There will be no odd-even traffic restriction scheme in Delhi at this time, Environment Minister Gopal Rai said Friday afternoon, shortly after the Supreme Court left the decision on its implementation to the ruling Aam Aadmi Party. Earlier this week the court – irked by the annual (and worsening) air quality crisis in the city – called the scheme “optics” and demanded proof of success.
The odd-even scheme – which restricts (only privately-owned) car traffic based on registration numbers – was to have been enforced for this year from the day after Diwali (November 13).
Addressing a press conference, Rai said the Delhi government will review the air quality situation after Diwali and a call on the odd-even scheme could be taken if the air quality deteriorates again.
The minister’s response after the Supreme Court observed earlier today that the odd-even scheme will have a minimal impact in curbing air pollution levels while pulling up the Delhi government for its response to the recurring nature of the issue.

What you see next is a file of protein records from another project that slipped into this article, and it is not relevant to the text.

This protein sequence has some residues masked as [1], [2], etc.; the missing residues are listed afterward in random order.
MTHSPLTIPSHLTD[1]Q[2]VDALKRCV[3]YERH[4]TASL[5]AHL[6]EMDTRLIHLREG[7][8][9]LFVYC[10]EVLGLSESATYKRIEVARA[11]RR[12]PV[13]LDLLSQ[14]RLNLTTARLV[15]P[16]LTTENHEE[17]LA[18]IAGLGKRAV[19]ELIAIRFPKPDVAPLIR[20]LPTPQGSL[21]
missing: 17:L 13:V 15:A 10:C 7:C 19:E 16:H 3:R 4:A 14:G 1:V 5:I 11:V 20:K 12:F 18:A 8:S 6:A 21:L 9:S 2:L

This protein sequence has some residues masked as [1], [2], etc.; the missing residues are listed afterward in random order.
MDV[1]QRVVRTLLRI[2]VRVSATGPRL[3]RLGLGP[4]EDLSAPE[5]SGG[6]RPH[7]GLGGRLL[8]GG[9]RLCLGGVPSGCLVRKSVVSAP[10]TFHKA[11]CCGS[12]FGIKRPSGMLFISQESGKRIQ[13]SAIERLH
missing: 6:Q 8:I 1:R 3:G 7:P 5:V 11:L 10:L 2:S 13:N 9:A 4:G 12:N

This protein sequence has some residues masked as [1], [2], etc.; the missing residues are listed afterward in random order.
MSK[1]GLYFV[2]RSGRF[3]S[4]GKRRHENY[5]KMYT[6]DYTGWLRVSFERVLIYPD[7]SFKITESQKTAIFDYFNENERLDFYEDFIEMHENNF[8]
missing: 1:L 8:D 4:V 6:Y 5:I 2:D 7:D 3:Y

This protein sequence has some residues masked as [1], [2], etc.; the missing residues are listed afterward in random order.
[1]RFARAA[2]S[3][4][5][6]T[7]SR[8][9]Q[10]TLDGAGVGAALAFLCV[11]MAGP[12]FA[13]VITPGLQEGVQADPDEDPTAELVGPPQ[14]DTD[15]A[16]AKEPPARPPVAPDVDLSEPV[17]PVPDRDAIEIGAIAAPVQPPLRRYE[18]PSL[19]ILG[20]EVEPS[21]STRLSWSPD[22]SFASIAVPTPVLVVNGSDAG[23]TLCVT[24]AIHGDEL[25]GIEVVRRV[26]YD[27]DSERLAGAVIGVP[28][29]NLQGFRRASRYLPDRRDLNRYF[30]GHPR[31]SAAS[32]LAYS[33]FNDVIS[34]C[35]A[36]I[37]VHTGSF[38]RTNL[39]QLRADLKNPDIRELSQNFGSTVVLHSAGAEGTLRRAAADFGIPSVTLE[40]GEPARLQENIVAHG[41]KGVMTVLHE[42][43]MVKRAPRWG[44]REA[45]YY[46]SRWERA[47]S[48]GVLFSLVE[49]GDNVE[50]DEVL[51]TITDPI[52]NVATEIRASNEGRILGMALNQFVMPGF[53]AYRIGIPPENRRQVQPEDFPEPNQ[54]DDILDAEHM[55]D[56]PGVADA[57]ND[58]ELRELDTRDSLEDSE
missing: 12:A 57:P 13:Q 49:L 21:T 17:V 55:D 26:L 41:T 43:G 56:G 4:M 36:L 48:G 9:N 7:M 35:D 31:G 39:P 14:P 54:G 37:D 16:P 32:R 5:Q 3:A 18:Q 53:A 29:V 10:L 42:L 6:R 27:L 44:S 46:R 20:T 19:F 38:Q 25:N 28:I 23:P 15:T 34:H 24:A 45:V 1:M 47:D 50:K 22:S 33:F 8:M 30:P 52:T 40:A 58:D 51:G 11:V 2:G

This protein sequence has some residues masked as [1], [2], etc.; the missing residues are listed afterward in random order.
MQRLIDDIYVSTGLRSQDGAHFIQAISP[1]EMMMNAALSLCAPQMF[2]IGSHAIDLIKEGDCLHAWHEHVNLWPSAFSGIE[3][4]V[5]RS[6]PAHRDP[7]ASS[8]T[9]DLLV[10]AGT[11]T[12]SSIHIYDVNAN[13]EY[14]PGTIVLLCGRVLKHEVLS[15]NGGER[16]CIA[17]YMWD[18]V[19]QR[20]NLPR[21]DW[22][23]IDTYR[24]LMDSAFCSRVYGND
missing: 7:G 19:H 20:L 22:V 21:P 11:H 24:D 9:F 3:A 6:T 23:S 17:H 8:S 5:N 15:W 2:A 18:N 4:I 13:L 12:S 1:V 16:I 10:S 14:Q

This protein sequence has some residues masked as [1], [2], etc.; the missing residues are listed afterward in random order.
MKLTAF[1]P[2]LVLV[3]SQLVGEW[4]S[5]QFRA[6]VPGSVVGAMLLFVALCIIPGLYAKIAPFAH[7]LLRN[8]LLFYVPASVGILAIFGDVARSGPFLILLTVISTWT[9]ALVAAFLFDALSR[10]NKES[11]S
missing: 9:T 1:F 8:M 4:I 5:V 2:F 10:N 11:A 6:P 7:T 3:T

“We can’t allow people to die. All chief secretaries should take steps else they will be summoned here,” the Supreme Court noted.
The court, however, pointed out the report also said vehicular pollution is only an estimated 17 per cent of the larger problem, and that the scheme only led to a 13 per cent reduction of that amount.
Earlier on Monday, Rai announced the odd-even scheme will be enforced between November 13 and November 20.